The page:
The first time I landed in rehab, I met a woman who’s addiction ended up saving her life. She had two children, a husband, a home in the country, and a small apartment near the Ivy League university where she taught (for late nights when she was too exhausted to make the long drive home).
A few months before voluntarily checking into rehab, she sunk into a low place where she felt broken beyond repair and decided that what she wanted most was to kill herself. But before doing it, she wanted everything around her to be perfect, because she hated the thought of inconveniencing anyone. She deep cleaned the carpets and laid liners in drawers and responded to student emails and wrote letters to her daughters. No matter how many tasks she completed to tie up all of the loose ends, the list just seemed to grow. To numb her exhaustion, she started doing meth. What began as an occasional boost quickly grew into a raging addiction.
When she realized that she had spiraled from “just” suicidal to suicidal addict, she was forced to admit that what she had previously defined as her rock bottom wasn’t really the bottom. This inability to determine just how fucked up her life could become comforted her. She decided that leaving would be so much worse than staying and that she was, in fact, NOT broken beyond repair.
I’ve thought about her a lot over the years.
I turned 33 yesterday. If someone had told me on my last birthday what the year ahead would look like, I would have started drinking immediately and stayed shitfaced for the entire twelve months. Unfortunately, I don’t have any psychic friends, and I don’t keep alcoholic beverages in my home. (Side note: My mother still brings up that one time in 1992 I called the Psychic Friends Network for eleven minutes at a rate of $3.99/min. Please let it go, ma.)
I allowed myself to feel dirty emotions like grief and regret and shame. I sunk into a deep depression. On days when I spent the majority of my time in bed, hiding away under the masses of pillows and blankets, I agonized over the poor life choices I’ve made since becoming a teen, and I realized that I hadn’t ever carefully considered what it is that would make me feel like a whole person.
And because I am not yet whole, I am afraid that my pockets of emptiness will swallow anyone that crosses my path. I don’t hug my daughter as much as I want to. A very large part of me believes that my dirtiness will rub off on her and sully her remarkable sheen.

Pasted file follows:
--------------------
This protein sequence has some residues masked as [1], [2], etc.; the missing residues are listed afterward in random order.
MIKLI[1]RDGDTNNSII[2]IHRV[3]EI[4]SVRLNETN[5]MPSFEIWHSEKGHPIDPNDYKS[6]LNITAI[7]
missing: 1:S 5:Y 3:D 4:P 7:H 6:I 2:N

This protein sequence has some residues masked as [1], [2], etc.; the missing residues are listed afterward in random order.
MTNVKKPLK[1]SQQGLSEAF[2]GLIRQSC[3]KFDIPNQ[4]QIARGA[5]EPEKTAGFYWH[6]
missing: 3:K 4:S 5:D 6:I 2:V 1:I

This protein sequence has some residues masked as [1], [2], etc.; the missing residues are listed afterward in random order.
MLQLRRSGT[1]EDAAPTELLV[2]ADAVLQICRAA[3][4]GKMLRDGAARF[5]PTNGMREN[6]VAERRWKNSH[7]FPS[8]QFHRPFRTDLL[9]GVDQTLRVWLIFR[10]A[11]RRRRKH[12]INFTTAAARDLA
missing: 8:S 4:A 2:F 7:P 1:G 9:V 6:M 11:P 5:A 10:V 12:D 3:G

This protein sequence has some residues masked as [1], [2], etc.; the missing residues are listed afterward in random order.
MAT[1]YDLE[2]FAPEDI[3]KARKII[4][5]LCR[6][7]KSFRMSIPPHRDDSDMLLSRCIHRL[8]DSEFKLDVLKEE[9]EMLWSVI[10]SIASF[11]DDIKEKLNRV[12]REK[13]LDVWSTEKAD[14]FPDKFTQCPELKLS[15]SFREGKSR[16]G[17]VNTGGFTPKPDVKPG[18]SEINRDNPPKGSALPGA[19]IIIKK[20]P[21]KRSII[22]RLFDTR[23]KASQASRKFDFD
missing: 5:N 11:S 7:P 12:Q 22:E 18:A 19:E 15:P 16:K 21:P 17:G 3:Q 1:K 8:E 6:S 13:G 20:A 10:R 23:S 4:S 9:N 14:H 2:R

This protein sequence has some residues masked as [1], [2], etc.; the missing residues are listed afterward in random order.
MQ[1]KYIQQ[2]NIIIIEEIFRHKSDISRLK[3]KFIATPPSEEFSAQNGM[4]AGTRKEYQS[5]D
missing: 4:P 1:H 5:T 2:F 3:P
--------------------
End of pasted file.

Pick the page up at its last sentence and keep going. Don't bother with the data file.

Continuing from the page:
Processing my past took me to Ghetto University. I’ve known for some time that by holding on to the ghosts of people and places and moments that are no longer part of my present experience, I’ve relinquished my right to enjoy life. But still, letting go seemed like such a waste- all the effort I had put into obsessing about what could have been or what I was owed or what I still owed others.
I stayed away from blogging. Everything I wrote looked exactly the same, week after week. I was waiting to be perfect to start again. Which is, like, totally fucking weird, because I’ve never been perfect before. The probability of stumbling into perfection while eating Kit Kats in bed and then throwing the empty wrappers on the floor is extremely low.
Because I have lived for so long suspended in the belief that I’m not equipped to make smart decisions for myself and that I don’t really deserve forgiveness, I didn’t know how to step out of that pit at first. Peace seemed foreign. But strange places can be wonderful.
I’m still working my way out, but all of it, every ugly crack I’ve tripped over, has been worth it.
I must remember: I do not have to be perfect to be good. This applies to you too.
P.S. Yesterday also marked the 3rd anniversary of this blog. I had no idea when I started that this would bring so much goodness into my life. For between-post updates and random (t)hug life thoughts, “like” the Flourish in Progress Facebook page or follow along on the Instagram (username: flourishinprogress) grind.